Key IDs in this scheme have two parts, a "key generation" and a
   "ratchet step".  Both are unsigned integers that begin at zero.  The
   key generation increments each time the sender distributes a new key
   to receivers.  The "ratchet step" is incremented each time the sender
   ratchets their key forward for forward secrecy:

   base_key[i+1] = HKDF-Expand(
                     HKDF-Extract("", base_key[i]),
                     "SFrame 1.0 Ratchet", CipherSuite.Nh)

   For compactness, we do not send the whole ratchet step.  Instead, we
   send only its low-order R bits, where R is a value set by the
   application.  Different senders may use different values of R, but
   each receiver of a given sender needs to know what value of R is used
   by the sender so that they can recognize when they need to ratchet
   (vs. expecting a new key).  R effectively defines a re-ordering
   window, since no more than 2^R ratchet steps can be active at a given
   time.  The key generation is sent in the remaining 64 - R bits of the
   key ID.

   KID = (key_generation << R) + (ratchet_step % (1 << R))

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        64-R bits         R bits
    <---------------> <------------>
   +-----------------+--------------+
   | Key Generation  | Ratchet Step |
   +-----------------+--------------+

           Figure 6: Structure of a KID in the Sender Keys scheme

   The sender signals such a ratchet step update by sending with a KID
   value in which the ratchet step has been incremented.  A receiver who
   receives from a sender with a new KID computes the new key as above.
   The old key may be kept for some time to allow for out-of-order
   delivery, but should be deleted promptly.

   If a new participant joins in the middle of a session, they will need
   to receive from each sender (a) the current sender key for that
   sender and (b) the current KID value for the sender.  Evicting a
   participant requires each sender to send a fresh sender key to all
   receivers.

   It is up to the application to decide when sender keys are updated.
   A sender key may be updated by sending a new base_key (updating the
   key generation) or by hashing the current base_key (updating the
   ratchet step).  Ratcheting the key forward is useful when adding new
   receivers to an SFrame-based interaction, since it assures that the
   new receivers can't decrypt any media encrypted before they were
   added.  If a sender wishes to assure the opposite property when
   removing a receiver (i.e., ensuring that the receiver can't decrypt
   media after they are removed), then the sender will need to
   distribute a new sender key.

5.2.  MLS

   The Messaging Layer Security (MLS) protocol provides group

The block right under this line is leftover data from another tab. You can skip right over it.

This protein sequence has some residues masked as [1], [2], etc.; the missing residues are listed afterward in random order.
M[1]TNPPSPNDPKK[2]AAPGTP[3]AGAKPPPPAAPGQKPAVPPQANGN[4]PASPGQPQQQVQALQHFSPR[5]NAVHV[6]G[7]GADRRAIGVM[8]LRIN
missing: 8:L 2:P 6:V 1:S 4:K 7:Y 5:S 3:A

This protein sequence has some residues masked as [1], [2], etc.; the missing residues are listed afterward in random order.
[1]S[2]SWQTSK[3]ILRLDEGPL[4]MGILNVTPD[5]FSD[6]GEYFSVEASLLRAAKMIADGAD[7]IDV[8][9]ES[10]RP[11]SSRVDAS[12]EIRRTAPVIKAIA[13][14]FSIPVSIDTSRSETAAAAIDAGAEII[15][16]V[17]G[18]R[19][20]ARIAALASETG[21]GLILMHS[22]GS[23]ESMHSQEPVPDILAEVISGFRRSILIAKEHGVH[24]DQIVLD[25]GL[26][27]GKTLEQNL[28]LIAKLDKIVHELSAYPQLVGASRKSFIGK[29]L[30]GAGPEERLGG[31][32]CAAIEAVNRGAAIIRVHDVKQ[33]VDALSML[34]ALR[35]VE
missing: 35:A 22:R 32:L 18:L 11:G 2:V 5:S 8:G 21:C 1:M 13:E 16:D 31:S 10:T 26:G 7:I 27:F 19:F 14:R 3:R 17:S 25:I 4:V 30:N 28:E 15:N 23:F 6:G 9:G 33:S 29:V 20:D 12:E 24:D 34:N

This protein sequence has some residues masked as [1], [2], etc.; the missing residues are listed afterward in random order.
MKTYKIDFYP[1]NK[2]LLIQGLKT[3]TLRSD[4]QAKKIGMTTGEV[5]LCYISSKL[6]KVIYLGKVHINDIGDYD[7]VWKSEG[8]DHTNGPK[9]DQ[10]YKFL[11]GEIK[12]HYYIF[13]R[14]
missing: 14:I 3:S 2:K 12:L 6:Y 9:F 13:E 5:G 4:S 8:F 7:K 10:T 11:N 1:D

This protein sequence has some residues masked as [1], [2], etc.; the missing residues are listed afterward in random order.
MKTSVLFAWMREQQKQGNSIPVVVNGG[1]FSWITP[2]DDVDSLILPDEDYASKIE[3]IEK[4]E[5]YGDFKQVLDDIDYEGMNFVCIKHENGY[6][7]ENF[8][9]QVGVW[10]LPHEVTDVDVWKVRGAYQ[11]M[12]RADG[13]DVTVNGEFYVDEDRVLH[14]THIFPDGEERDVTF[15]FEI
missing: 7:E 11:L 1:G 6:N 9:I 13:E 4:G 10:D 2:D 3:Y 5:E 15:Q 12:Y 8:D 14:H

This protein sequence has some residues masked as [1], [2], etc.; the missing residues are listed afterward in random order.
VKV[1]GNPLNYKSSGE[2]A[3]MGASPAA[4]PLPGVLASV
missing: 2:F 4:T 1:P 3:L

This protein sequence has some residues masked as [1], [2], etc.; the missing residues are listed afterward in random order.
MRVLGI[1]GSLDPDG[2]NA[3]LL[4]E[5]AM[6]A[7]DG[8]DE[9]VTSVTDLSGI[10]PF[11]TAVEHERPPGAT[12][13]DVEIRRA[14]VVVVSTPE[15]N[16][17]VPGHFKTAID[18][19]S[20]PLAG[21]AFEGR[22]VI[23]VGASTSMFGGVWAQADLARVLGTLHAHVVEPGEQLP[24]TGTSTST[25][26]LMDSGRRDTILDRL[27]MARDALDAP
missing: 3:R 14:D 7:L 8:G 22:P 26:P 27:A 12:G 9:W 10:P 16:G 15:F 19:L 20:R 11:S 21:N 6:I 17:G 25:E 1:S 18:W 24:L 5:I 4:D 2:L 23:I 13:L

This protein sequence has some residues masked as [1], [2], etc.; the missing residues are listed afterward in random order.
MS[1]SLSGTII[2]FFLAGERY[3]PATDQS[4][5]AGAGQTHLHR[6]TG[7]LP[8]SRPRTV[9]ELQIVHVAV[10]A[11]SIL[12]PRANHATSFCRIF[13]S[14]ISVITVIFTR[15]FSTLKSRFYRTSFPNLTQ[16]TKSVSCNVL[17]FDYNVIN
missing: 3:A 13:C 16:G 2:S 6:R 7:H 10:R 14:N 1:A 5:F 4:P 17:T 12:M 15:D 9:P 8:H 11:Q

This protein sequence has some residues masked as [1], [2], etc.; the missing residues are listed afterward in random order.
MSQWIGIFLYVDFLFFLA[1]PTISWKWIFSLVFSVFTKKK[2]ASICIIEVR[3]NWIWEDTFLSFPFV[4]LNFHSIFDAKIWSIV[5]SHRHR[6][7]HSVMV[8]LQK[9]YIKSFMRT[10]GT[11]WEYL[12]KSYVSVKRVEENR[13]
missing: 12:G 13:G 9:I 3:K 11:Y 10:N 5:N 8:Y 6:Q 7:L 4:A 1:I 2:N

authenticated key exchange [MLS-ARCH] [MLS-PROTO].  In principle, it
   could be used to instantiate the sender key scheme above, but it can
   also be used more efficiently directly.

   MLS creates a linear sequence of keys, each of which is shared among
   the members of a group at a given point in time.  When a member joins
   or leaves the group, a new key is produced that is known only to the
   augmented or reduced group.  Each step in the lifetime of the group
   is known as an "epoch", and each member of the group is assigned an
   "index" that is constant for the time they are in the group.

   To generate keys and nonces for SFrame, we use the MLS exporter
   function to generate a base_key value for each MLS epoch.  Each
   member of the group is assigned a set of KID values, so that each

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   member has a unique sframe_key and sframe_salt that it uses to
   encrypt with.  Senders may choose any KID value within their assigned
   set of KID values, e.g., to allow a single sender to send multiple
   uncoordinated outbound media streams.

   base_key = MLS-Exporter("SFrame 1.0 Base Key", "", AEAD.Nk)

   For compactness, we do not send the whole epoch number.  Instead, we
   send only its low-order E bits, where E is a value set by the
   application.  E effectively defines a re-ordering window, since no
   more than 2^E epochs can be active at a given time.  Receivers MUST
   be prepared for the epoch counter to roll over, removing an old epoch
   when a new epoch with the same E lower bits is introduced.

   Let S be the number of bits required to encode a member index in the
   group, i.e., the smallest value such that group_size <= (1 << S).
   The sender index is encoded in the S bits above the epoch.  The
   remaining 64 - S - E bits of the KID value are a context value chosen
   by the sender (context value 0 will produce the shortest encoded
   KID).

   KID = (context << (S + E)) + (sender_index << E) + (epoch % (1 << E))

     64-S-E bits   S bits   E bits
    <-----------> <------> <------>